The UNHCR operates under the 1951 Convention Relating to the Status of Refugees (Refugee Convention) which defines as a refugee any person who “owing to well-founded fear of being persecuted for reasons of race, religion, nationality, membership of a particular social group or political opinion, is outside the country of his nationality and is unable or, owing to such fear, is unwilling to avail himself of the protection of that country; or who, not having a nationality and being outside the country of his former habitual residence as a result of such events, is unable or, owing to such fear, is unwilling to return it.[12]

It can be readily observed that this definition does not in any way extend to the descendants of refugees unless those descendants themselves satisfy the criteria of the definition.  The vast majority of descendants of Palestinian refugees would therefore not be considered refugees according to the standard internationally-accepted criteria set out in the Refugee Convention.  Even under a more generous definition that would consider anyone who has been forced to flee from their home to be a refugee, the vast majority of descendants of Palestine refugees would not be considered to be refugees.

Attempts have been made to justify the favoured treatment the UN gives to descendants of refugees who happen to be Palestinian.  It has been argued that if Jews have returned to their land with international endorsement after 1,800 years of dispersion, the Palestinians should have the same right after 70 years.

This just does not stand up to scrutiny.  Jews returning to their ancient homeland have never claimed to be exercising an individual right of return as refugees.  They have never claimed to be returning to their individual homes. Rather, they have claimed a collective right of national self-determination which entitles Jews, wherever they may live, to return to their national home, the State of Israel.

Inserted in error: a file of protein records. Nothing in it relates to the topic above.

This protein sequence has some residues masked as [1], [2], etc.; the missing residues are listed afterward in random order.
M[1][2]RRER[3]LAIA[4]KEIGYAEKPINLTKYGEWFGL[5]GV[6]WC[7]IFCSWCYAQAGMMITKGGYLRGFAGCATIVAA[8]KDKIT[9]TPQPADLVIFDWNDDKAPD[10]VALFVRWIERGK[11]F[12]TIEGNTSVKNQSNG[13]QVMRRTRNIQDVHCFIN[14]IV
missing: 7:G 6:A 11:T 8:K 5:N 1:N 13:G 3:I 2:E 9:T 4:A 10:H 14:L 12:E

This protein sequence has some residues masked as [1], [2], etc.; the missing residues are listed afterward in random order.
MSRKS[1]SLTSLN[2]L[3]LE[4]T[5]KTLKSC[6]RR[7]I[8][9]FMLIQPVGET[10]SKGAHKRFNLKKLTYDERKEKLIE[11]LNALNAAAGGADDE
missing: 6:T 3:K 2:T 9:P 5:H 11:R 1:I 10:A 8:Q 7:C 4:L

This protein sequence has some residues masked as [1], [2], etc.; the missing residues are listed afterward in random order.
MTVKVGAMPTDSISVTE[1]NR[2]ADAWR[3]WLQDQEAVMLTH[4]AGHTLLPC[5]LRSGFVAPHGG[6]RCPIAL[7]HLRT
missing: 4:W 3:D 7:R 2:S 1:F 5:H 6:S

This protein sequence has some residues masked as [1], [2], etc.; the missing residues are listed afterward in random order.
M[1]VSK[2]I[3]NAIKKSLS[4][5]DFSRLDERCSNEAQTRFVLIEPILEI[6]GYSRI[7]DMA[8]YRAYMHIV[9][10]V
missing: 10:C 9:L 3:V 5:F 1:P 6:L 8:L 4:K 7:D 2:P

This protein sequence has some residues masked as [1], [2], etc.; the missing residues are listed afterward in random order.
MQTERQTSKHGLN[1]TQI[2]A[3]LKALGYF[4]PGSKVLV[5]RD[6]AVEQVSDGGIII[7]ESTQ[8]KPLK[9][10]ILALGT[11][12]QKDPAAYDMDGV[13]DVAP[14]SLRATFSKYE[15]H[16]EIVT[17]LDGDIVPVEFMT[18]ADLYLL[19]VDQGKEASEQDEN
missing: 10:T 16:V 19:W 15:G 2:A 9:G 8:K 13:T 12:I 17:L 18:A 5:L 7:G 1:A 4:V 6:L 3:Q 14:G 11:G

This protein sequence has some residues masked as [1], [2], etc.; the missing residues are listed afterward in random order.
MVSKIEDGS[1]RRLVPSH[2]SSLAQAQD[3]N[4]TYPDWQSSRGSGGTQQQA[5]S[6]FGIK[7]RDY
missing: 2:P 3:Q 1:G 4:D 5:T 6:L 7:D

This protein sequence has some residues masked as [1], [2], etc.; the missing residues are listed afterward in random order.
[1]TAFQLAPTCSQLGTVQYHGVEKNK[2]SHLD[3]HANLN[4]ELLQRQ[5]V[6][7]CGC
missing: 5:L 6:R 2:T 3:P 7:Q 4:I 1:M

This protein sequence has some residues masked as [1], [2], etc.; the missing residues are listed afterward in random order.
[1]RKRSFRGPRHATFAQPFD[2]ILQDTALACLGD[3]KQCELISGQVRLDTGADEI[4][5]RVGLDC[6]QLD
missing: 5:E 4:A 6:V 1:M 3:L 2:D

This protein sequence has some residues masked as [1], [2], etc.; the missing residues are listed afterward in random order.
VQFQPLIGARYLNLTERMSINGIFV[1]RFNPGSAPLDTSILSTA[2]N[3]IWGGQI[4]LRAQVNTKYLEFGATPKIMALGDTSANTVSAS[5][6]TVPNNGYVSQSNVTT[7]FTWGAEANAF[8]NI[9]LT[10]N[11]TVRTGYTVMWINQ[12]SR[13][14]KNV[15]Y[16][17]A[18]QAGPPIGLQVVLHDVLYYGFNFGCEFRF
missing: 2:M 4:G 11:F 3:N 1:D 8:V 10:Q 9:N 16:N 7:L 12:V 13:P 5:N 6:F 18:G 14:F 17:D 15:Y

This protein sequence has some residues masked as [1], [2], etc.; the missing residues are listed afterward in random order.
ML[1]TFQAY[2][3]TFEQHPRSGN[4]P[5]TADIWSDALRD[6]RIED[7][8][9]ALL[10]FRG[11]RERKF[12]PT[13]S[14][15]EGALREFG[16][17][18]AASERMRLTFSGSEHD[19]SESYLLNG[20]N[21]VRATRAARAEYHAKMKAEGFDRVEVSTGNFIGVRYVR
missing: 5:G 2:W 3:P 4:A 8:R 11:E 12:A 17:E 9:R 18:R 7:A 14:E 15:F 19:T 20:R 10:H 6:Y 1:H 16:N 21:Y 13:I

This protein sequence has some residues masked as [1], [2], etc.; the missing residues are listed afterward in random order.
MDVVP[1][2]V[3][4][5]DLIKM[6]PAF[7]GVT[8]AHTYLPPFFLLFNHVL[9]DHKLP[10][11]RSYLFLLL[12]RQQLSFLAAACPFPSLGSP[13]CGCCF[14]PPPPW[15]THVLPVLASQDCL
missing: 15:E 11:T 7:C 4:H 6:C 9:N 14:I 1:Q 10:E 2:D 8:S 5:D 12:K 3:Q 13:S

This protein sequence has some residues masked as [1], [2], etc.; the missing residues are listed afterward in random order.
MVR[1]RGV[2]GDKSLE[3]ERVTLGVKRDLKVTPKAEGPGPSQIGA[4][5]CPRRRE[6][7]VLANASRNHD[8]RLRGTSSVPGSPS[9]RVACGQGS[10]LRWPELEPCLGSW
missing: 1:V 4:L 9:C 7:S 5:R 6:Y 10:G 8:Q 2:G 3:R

For the 99% of Palestinians classified by UNRWA as “refugees” who are in fact descendants of refugees, and have never fled from their homes, Israel has long accepted that they too have a collective right of national self-determination which would entitle them, wherever they may live, to return to a future State of Palestine, but not to Israel.  Israel has also long accepted that they have a right to be compensated for the property they or their forebears lost in the 1948 war.[13]   The Arab states have yet to make a similar commitment to compensate the 820,000 Jews they expelled from their own countries after 1948.

There appears to be no good reason why there is one UN agency and one set of rules for Palestinian refugees and another agency and another set of rules for all of the world’s other refugees.  UNRWA explains this anomaly thus: “As UNRWA was set up in 1949, Palestine refugees were specifically and intentionally excluded from the international refugee law regime established in 1951”.[14]

However, this explanation only provides the historical reason for the existence of the two agencies, not a justification, and does not give a reason why the two agencies should not be merged, and why the criteria for determining who is a refugee should not be standardised, so that the same rules apply to everybody.

 

Peter Wertheim is the Executive Director of The Executive Council of Australian Jewry